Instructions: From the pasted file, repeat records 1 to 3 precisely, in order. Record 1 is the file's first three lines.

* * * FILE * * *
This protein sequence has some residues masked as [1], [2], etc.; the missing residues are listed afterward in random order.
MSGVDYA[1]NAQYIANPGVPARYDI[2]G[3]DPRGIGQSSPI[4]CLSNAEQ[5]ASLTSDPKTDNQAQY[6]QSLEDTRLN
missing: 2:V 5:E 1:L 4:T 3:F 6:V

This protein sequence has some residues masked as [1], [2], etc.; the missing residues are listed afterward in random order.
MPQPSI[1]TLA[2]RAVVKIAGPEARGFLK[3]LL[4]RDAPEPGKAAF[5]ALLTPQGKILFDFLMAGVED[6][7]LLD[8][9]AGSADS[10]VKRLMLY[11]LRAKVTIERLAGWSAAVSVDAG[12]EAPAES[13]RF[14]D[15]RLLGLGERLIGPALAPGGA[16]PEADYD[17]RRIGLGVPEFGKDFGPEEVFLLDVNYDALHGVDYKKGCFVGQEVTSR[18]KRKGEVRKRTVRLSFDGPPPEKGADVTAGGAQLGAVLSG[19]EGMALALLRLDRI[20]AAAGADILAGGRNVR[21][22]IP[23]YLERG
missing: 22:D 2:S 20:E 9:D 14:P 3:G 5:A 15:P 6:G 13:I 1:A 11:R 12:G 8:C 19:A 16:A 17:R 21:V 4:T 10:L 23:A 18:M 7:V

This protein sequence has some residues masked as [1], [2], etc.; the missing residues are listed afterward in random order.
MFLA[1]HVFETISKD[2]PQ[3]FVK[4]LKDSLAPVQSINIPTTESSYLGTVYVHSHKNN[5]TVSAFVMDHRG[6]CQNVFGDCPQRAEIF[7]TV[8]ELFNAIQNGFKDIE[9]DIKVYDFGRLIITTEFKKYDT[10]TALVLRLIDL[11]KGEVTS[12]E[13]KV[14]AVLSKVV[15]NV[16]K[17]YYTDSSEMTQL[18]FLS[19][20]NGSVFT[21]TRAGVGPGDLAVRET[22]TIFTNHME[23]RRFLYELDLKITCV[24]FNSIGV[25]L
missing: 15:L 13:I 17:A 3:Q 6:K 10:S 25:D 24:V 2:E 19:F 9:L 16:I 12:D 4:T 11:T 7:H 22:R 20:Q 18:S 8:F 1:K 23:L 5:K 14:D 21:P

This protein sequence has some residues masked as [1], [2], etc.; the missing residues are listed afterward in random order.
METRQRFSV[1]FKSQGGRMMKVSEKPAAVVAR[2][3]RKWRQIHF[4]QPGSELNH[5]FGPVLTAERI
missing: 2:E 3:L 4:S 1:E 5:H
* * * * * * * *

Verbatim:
This protein sequence has some residues masked as [1], [2], etc.; the missing residues are listed afterward in random order.
MSGVDYA[1]NAQYIANPGVPARYDI[2]G[3]DPRGIGQSSPI[4]CLSNAEQ[5]ASLTSDPKTDNQAQY[6]QSLEDTRLN
missing: 2:V 5:E 1:L 4:T 3:F 6:V

This protein sequence has some residues masked as [1], [2], etc.; the missing residues are listed afterward in random order.
MPQPSI[1]TLA[2]RAVVKIAGPEARGFLK[3]LL[4]RDAPEPGKAAF[5]ALLTPQGKILFDFLMAGVED[6][7]LLD[8][9]AGSADS[10]VKRLMLY[11]LRAKVTIERLAGWSAAVSVDAG[12]EAPAES[13]RF[14]D[15]RLLGLGERLIGPALAPGGA[16]PEADYD[17]RRIGLGVPEFGKDFGPEEVFLLDVNYDALHGVDYKKGCFVGQEVTSR[18]KRKGEVRKRTVRLSFDGPPPEKGADVTAGGAQLGAVLSG[19]EGMALALLRLDRI[20]AAAGADILAGGRNVR[21][22]IP[23]YLERG
missing: 22:D 2:S 20:E 9:D 14:P 3:G 5:A 15:P 6:G 13:I 1:A 11:R 12:G 8:C 19:A 16:A 17:R 21:V 4:T 10:L 23:A 18:M 7:V

This protein sequence has some residues masked as [1], [2], etc.; the missing residues are listed afterward in random order.
MFLA[1]HVFETISKD[2]PQ[3]FVK[4]LKDSLAPVQSINIPTTESSYLGTVYVHSHKNN[5]TVSAFVMDHRG[6]CQNVFGDCPQRAEIF[7]TV[8]ELFNAIQNGFKDIE[9]DIKVYDFGRLIITTEFKKYDT[10]TALVLRLIDL[11]KGEVTS[12]E[13]KV[14]AVLSKVV[15]NV[16]K[17]YYTDSSEMTQL[18]FLS[19][20]NGSVFT[21]TRAGVGPGDLAVRET[22]TIFTNHME[23]RRFLYELDLKITCV[24]FNSIGV[25]L
missing: 15:L 13:I 17:A 3:Q 6:K 10:S 25:D 24:V 2:E 19:F 9:L 16:I 12:D 4:T 11:T 7:H 22:R 20:Q 18:S 8:F 1:K 23:L 5:K 14:D 21:P